A research agenda for leslla 3 mb


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  • -The goal of the field of SLA research = describe and explain the cognitive processes of L2 learners, both children and adults, and the way their learner language develops over time (= acquisition)Focuses on the learner, not the teacher. How does cognition work in the mind of the learner? For example, how does the learner process corrective feedback? How does the learner formulate the rules of learner language?The primary data used in SLA research is the speech, in unrehearsed communication, of L2 learners; this gives us a window into their implicit, underlying knowledge of L2.Writing, speech in drills, and grammar tests tell us about their explicit knowledge of L2. GIVEN: Explicit knowledge in talk about L2, and implicit knowledge that underlies meaning-focused communication are usually very different, and the relationship between the two is hotly debated.
  • Wave around the Ellis and Long FAT BOOKS of research summaries. Only Ellis mentions, on 2 pages, the Bigelow delMas Hansen & Tarone study.
  • ELAINE-Pre-1968. Assumption: L2 learning was simple matter of replacing L1 forms with L2 forms; all difficulties caused by transferring L1 forms into L2Corder (1969) following Chomsky: focus on innate knowledge of language of L2 learners. ‘built-in syllabus’ for SLA, different from taught syllabi. Not justL1 transfer, but also other cognitive processes; Selinker 1972: overgeneralization of L2 rules (as in FLA), transfer of training, learning strategies-Overly cognitive orientation in the ensuing decades of research: mind of L2 learner imagined as like a computer; give it language input, it processes the input in the CPU to formulate IL rules of grammar, morphology, phonology; no attention paid to social context, or impact of contexts outside of school on the L2 learning process. All L2 learners imagined to be like those accessible to the researchers: educated learners in school contexts.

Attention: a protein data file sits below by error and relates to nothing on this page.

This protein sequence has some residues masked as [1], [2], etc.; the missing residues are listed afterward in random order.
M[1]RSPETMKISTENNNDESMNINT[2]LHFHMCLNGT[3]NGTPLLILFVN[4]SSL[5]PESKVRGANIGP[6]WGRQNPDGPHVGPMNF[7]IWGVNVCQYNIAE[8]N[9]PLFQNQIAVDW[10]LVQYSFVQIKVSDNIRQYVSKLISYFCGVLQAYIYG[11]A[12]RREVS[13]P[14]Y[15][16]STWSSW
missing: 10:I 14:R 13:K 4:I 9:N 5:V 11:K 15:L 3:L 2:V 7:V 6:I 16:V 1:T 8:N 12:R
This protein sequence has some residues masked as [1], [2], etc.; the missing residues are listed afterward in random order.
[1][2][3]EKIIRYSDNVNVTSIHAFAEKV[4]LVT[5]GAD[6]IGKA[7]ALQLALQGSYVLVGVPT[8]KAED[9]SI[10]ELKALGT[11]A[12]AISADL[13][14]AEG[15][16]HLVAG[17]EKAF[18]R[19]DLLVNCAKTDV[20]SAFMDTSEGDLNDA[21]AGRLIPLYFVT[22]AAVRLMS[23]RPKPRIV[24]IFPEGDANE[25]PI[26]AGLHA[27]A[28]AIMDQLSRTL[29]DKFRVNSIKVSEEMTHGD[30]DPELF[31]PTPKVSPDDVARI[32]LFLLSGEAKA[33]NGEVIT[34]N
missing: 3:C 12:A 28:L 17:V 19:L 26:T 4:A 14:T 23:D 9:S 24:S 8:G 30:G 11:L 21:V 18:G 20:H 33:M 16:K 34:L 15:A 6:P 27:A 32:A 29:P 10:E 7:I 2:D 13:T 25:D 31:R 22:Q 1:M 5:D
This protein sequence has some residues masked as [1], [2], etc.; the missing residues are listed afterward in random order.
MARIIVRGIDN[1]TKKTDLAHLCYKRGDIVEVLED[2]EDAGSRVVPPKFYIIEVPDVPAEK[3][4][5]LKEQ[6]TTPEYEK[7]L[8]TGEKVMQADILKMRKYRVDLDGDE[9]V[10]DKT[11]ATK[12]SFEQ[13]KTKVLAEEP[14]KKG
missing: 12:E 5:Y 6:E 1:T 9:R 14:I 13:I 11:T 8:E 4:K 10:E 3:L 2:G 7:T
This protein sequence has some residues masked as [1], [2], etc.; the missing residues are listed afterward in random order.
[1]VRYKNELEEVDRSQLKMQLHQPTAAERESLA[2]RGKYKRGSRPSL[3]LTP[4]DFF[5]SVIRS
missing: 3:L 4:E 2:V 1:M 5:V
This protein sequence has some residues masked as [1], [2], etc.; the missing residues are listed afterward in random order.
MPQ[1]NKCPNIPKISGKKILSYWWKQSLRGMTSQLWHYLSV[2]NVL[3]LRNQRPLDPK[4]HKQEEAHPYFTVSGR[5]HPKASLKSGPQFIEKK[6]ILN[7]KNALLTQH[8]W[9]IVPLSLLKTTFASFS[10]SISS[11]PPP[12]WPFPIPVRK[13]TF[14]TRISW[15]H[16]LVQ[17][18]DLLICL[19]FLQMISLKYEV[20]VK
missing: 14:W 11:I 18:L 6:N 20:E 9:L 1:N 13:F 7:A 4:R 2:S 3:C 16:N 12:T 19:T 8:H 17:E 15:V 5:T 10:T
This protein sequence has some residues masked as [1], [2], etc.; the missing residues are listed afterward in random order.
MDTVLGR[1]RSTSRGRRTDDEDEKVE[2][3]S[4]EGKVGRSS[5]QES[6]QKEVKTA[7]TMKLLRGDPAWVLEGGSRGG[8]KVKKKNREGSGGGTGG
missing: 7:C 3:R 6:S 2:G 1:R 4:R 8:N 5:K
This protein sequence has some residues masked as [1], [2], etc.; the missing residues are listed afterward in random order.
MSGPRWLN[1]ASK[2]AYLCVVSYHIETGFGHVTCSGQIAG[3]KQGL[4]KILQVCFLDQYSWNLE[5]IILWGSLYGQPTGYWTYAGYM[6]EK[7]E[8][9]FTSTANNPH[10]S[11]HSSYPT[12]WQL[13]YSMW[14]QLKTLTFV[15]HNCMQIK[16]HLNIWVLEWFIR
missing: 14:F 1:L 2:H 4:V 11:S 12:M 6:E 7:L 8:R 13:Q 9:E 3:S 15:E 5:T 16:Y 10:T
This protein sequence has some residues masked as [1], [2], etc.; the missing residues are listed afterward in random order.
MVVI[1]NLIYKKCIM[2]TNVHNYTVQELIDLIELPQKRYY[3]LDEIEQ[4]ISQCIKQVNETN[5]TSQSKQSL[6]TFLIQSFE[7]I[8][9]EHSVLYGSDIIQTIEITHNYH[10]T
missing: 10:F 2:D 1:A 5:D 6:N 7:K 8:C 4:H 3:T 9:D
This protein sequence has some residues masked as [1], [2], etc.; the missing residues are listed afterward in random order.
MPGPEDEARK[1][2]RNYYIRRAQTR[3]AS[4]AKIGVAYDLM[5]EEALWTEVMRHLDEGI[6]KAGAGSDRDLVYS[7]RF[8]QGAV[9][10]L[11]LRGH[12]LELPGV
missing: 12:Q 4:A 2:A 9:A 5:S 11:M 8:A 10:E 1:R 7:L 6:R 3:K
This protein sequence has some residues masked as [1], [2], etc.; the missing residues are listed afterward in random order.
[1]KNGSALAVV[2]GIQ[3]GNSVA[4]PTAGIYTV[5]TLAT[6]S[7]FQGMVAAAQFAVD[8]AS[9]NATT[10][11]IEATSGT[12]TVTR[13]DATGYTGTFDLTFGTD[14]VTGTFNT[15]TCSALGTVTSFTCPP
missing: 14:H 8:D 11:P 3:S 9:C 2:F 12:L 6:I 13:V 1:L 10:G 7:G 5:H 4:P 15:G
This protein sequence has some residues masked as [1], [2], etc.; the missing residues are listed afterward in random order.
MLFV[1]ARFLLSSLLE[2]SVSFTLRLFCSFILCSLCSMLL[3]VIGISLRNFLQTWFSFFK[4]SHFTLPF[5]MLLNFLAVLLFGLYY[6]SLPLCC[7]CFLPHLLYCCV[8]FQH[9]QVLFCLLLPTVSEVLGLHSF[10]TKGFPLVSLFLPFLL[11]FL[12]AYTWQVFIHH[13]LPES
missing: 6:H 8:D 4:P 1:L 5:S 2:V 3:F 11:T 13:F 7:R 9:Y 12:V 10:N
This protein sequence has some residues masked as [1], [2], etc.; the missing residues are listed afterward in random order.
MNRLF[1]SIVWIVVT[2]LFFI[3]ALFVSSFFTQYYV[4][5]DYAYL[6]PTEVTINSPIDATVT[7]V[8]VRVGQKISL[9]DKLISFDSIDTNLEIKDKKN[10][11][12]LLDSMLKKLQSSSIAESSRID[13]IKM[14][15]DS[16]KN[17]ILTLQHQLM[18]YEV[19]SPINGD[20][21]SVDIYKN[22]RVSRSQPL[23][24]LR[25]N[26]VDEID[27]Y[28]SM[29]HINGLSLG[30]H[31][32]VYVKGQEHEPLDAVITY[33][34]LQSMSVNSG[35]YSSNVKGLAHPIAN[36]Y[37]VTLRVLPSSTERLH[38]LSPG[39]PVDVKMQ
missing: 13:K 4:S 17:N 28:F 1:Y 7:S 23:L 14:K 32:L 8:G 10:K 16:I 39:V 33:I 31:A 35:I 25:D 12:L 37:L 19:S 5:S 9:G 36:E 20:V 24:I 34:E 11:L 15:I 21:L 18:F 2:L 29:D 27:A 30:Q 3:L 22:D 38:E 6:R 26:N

• ELAINETelling learners the rules ,memorizing the rules, painstakingly assembling sentences rule by rule … this did not seem to result in the ability to actually USE those rules unconsciously in communication.Implicit learner knowledge seems to develop organically, like a plant. And for the educated learners studied, a balance needed to be struck between focus on explicit rules, and focus on meaning in communication, which fostered development of implicit knowledge